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Applicability of Predictive Models of Drought-Induced Tree Mortality between the Midwest and Northeast United States

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Regression models developed in the upper Midwest (United States) to predict drought-induced tree mortality from measures of drought (Palmer Drought Severity Index) were tested in the northeastern United States and found inadequate. The most likely cause of this result is that long drought events were rare in the Northeast during the period when inventory data were available. Therefore, new predictive models of drought mortality for the Northeast were built using USDA Forest Service inventory data and national climate data from 1969 to 2007. The Standardized Precipitation Index was better correlated with tree mortality in the Northeast than the Palmer Drought Severity Index, and new models were estimated. The reliability of the northeast models varied considerably by drought-sensitivity class, with the model for drought-intolerant species being particularly suspect. I argue that the Midwest models may nevertheless have some value in the Northeast because my tests were unable to cover the range of drought conditions under which the models were developed, there is no obvious reason why the same species should respond differently in a very similar ecological province, and some northeast models are very weak.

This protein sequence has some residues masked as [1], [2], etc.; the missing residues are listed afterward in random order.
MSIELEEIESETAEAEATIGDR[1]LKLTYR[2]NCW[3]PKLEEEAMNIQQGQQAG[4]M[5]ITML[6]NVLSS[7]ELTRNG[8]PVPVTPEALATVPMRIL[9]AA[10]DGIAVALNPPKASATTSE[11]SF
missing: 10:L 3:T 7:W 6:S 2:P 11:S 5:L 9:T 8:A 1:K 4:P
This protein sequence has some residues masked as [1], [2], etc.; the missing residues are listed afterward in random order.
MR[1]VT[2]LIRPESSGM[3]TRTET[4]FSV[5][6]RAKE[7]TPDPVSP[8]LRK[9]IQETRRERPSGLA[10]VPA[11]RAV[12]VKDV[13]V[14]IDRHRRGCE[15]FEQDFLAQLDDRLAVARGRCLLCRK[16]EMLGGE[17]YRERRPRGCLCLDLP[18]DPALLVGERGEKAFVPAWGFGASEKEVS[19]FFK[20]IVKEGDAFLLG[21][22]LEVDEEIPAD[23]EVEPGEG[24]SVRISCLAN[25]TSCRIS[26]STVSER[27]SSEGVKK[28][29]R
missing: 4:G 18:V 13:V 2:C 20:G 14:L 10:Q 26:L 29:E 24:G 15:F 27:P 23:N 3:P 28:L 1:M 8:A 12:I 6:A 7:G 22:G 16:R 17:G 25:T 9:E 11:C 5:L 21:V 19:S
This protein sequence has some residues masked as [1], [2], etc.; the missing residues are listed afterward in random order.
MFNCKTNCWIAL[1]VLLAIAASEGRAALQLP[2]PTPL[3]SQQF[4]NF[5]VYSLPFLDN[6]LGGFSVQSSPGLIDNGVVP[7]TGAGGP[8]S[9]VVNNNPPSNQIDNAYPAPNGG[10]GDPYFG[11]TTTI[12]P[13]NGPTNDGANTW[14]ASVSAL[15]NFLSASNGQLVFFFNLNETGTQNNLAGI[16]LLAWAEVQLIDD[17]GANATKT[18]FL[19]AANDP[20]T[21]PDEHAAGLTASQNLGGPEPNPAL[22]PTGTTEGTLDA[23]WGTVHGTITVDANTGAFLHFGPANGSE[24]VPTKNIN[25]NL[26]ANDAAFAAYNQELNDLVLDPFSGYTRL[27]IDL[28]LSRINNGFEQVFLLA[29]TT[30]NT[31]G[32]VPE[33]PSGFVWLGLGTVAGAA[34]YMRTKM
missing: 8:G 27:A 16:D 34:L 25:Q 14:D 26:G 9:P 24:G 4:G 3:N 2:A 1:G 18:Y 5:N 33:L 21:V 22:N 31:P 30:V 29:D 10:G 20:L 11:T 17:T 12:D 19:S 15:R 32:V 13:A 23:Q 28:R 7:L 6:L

Keywords: Laurentian mixed forest province; Northeastern Mixed Forest Province; climate change; drought stress; forest biomass

Document Type: Research Article


Publication date: April 1, 2014

More about this publication?
  • Forest Science is a peer-reviewed journal publishing fundamental and applied research that explores all aspects of natural and social sciences as they apply to the function and management of the forested ecosystems of the world. Topics include silviculture, forest management, biometrics, economics, entomology & pathology, fire & fuels management, forest ecology, genetics & tree improvement, geospatial technologies, harvesting & utilization, landscape ecology, operations research, forest policy, physiology, recreation, social sciences, soils & hydrology, and wildlife management.
    Forest Science is published bimonthly in February, April, June, August, October, and December.

    2015 Impact Factor: 1.702
    Ranking: 16 of 66 in forestry

    Also published by SAF:
    Journal of Forestry
    Other SAF Publications
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